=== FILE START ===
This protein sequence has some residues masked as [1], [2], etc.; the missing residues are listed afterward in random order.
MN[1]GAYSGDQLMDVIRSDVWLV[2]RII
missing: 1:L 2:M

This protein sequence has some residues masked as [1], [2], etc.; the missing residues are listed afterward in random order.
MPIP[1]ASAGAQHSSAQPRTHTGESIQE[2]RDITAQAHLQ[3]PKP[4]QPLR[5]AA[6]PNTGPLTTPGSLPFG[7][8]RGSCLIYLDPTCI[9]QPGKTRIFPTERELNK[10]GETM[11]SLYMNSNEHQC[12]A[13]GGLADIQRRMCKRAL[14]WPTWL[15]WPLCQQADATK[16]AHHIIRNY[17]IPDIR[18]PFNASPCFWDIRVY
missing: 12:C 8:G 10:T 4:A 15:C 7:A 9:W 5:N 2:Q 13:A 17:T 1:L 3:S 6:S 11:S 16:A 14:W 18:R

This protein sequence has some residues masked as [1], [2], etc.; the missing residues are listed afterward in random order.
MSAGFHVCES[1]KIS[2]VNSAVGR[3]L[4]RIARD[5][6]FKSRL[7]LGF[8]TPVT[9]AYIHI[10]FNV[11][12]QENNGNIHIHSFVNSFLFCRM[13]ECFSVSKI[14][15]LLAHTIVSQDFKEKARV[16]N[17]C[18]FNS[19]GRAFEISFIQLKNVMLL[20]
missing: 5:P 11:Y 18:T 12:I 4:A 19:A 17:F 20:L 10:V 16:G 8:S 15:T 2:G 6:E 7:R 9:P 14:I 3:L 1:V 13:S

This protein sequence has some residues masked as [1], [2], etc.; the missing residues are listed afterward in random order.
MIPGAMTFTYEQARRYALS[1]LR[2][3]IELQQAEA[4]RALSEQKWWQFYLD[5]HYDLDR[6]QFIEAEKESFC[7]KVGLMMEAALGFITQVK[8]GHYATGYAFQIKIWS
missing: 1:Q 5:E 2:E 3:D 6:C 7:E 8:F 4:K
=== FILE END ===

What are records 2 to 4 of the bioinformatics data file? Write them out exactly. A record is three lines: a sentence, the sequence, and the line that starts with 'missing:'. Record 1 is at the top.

This protein sequence has some residues masked as [1], [2], etc.; the missing residues are listed afterward in random order.
MPIP[1]ASAGAQHSSAQPRTHTGESIQE[2]RDITAQAHLQ[3]PKP[4]QPLR[5]AA[6]PNTGPLTTPGSLPFG[7][8]RGSCLIYLDPTCI[9]QPGKTRIFPTERELNK[10]GETM[11]SLYMNSNEHQC[12]A[13]GGLADIQRRMCKRAL[14]WPTWL[15]WPLCQQADATK[16]AHHIIRNY[17]IPDIR[18]PFNASPCFWDIRVY
missing: 12:C 8:G 10:T 4:A 15:C 7:A 9:W 5:N 2:Q 13:A 17:T 1:L 3:S 6:S 11:S 16:A 14:W 18:R

This protein sequence has some residues masked as [1], [2], etc.; the missing residues are listed afterward in random order.
MSAGFHVCES[1]KIS[2]VNSAVGR[3]L[4]RIARD[5][6]FKSRL[7]LGF[8]TPVT[9]AYIHI[10]FNV[11][12]QENNGNIHIHSFVNSFLFCRM[13]ECFSVSKI[14][15]LLAHTIVSQDFKEKARV[16]N[17]C[18]FNS[19]GRAFEISFIQLKNVMLL[20]
missing: 5:P 11:Y 18:T 12:I 4:A 19:A 17:F 20:L 10:V 16:G 8:S 15:T 2:G 6:E 7:R 9:P 14:I 3:L 1:V 13:S

This protein sequence has some residues masked as [1], [2], etc.; the missing residues are listed afterward in random order.
MIPGAMTFTYEQARRYALS[1]LR[2][3]IELQQAEA[4]RALSEQKWWQFYLD[5]HYDLDR[6]QFIEAEKESFC[7]KVGLMMEAALGFITQVK[8]GHYATGYAFQIKIWS
missing: 1:Q 5:E 2:E 3:D 6:C 7:E 8:F 4:K